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   ARTICLE   |   From Scotsman Guide Residential Edition   |   January 2008

Target: Investors

Learn the options available for investor clients and how they can draw in business

Like many mortgage brokers, I can’t resist the urge to search the Internet for the latest count of the lenders who have closed or will soon close their doors. They’re disappearing overnight.

This decrease in lenders, as well as the dramatic reduction in loan programs, presents a challenge for brokers. Loans that used to seem easy are no longer viable.

For those who want to continue closing deals, a new marketing plan is in order. Brokers must start looking for clients, such as real estate investors, who qualify for the funding programs that are still available. They also need to become familiar with the alternative-financing options those investors present.

One option is to work with borrowers who may be more likely to qualify for loans: investors. These are not investors seeking 100-percent-loan-to-value (LTV), non-owner-occupied loans. You need real investors -- those willing to put 20 percent to 30 percent down.

The current market of pre-foreclosures, lender-owned real estate and other distressed situations has created ideal conditions for investors to be selective and negotiate the best deals from the vast inventory of available real estate. Partnering with a real estate agent familiar with the market can make it easier to locate these deals.

In addition to individual investors, brokers can work with groups of smaller investors who pool their resources to form tenancy-in-commons. These can work together to generate deals and take advantage of opportunities generally reserved for wealthier investors.

Once you decide to work with investors, you must learn about the funding options available to them. Here are three alternative-financing ideas for investors:

  1. Seller carry-backs: With investor assistance, buyers who no longer qualify for 100-percent financing may still have a mortgage option in seller-carry-back financing. This is how it works: Investors purchase a home and flip it to the buyers. You arrange a new first mortgage at the highest LTV for which the buyers qualify. The investors use their built-in equity to carry back a second mortgage for the buyers. Investors who can provide this service are in high demand.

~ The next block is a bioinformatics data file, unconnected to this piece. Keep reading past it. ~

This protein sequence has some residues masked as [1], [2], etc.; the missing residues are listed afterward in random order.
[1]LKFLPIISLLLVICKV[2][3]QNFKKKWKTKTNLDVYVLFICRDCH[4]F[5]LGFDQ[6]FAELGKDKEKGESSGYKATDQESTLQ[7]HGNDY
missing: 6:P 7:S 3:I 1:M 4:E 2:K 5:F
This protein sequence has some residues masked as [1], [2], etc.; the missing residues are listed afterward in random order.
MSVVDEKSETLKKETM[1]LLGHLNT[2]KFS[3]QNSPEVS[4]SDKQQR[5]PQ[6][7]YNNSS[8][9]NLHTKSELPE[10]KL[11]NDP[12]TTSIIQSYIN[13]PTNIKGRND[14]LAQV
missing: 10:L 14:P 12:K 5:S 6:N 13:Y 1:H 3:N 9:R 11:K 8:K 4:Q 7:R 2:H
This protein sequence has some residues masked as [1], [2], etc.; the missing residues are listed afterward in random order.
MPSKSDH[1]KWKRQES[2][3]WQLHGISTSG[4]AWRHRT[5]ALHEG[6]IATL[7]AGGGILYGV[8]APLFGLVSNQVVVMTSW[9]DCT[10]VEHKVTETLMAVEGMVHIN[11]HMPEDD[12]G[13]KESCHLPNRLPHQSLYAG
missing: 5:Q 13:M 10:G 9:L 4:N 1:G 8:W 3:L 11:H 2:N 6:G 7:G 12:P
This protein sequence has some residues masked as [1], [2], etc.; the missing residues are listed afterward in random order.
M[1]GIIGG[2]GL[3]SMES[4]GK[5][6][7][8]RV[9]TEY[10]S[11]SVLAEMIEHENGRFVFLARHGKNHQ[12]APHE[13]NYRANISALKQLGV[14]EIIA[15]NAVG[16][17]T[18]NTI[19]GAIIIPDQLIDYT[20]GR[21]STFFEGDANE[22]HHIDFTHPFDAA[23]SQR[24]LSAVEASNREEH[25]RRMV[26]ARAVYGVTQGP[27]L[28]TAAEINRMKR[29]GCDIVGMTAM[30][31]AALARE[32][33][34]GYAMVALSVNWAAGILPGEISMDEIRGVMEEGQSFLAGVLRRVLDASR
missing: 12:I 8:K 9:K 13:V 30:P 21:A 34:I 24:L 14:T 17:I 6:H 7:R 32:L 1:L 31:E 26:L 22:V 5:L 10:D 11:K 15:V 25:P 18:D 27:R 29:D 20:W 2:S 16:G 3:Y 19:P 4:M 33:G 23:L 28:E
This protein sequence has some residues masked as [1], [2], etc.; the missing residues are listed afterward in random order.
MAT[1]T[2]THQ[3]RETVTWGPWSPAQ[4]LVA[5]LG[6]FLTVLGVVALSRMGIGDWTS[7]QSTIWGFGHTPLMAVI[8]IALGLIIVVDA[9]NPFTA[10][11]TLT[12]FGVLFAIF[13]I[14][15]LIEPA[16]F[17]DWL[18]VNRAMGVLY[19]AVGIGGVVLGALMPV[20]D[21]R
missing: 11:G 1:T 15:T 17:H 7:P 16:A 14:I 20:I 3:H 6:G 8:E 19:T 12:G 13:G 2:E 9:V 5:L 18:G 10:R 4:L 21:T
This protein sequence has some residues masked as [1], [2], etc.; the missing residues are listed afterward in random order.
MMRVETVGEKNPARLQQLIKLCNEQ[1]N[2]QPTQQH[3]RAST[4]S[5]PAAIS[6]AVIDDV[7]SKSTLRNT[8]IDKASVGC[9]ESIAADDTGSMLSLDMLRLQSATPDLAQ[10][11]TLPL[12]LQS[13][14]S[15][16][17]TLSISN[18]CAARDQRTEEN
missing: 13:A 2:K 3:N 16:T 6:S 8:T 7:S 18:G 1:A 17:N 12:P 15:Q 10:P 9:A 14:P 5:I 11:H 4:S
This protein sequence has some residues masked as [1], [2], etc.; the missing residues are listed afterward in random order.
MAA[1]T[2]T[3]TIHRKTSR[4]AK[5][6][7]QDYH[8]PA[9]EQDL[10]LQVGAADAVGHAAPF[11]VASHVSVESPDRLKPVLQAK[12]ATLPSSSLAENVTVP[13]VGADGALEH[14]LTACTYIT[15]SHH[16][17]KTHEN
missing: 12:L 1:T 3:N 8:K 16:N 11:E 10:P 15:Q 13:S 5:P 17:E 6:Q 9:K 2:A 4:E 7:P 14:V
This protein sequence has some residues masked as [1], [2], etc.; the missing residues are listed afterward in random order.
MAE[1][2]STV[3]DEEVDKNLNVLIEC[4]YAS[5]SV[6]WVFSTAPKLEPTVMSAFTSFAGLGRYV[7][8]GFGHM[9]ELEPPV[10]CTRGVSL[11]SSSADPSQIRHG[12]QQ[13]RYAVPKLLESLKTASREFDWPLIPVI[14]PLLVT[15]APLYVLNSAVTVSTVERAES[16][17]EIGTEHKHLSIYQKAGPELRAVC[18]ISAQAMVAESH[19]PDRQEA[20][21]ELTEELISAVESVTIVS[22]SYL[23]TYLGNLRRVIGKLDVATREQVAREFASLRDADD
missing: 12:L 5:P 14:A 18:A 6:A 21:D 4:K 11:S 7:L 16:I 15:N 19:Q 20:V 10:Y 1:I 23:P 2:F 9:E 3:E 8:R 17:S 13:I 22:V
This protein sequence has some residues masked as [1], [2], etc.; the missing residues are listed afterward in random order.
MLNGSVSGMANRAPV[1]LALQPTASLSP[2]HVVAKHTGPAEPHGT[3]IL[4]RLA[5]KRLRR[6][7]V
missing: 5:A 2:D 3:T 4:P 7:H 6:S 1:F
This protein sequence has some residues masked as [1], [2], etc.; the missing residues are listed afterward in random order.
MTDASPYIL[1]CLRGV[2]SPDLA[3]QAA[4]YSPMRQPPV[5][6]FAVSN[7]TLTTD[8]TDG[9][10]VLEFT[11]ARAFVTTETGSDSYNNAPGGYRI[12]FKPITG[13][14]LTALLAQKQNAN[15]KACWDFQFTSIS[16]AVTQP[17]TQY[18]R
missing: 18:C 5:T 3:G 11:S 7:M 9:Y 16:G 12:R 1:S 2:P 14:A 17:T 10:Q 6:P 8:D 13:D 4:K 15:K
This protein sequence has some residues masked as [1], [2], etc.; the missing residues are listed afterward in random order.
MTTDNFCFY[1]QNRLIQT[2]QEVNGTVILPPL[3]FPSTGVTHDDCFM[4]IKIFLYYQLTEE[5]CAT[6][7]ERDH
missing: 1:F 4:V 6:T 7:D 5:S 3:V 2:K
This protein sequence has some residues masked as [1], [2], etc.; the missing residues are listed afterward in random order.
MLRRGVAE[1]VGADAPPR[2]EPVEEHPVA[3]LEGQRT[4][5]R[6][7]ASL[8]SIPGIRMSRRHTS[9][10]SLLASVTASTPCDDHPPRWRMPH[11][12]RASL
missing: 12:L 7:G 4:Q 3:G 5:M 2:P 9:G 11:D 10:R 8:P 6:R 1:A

2. Real estate-owned (REO) properties: An REO, real estate owned by the lender, is a property the lender has acquired, typically through foreclosure, and is liquidating. Investors can buy these properties directly from the lenders, which are often anxious to sell.
  3. Short sales: When homeowners owe more on a mortgage than the property is worth, and they are attempting to avoid foreclosure, they can often sell their property to investors for less than the mortgage owed. The sale must be approved by the lender, however, because the lender must be willing to accept less than the face value of the mortgage.

An example: If a home is worth $300,000, but the mortgage on the property is $350,000, a lender must be willing to accept $50,000 less -- a “short” payoff. In most short-sale situations, the amount the lender accepts includes the reduction for the market value, as well as real estate commissions and other costs of the sale. The lender may be willing to grant a short sale to homeowners who demonstrate a genuine hardship compounded by a clear loss in property value.

Whether your investors are purchasing REOs or negotiating short sales, buying properties at deep discounts provides immediate equity and the ability to flip the property or rent it for positive cash flow. These transactions are much easier to facilitate, however, when you can close quickly.

Determining the appropriate purchase price is crucial for making smooth and successful investments. You can assist your investors in planning their investment strategies by using generally accepted formulas to calculate their offers based on their goals and the market.

Offers that are 15-percent less than market value in active markets, and as much as 30-percent less in slower markets, are usually reasonable. Your real estate agent can help determine what is appropriate in your market.

All in all, great fortunes can be made in down markets if you know how to take advantage of them.


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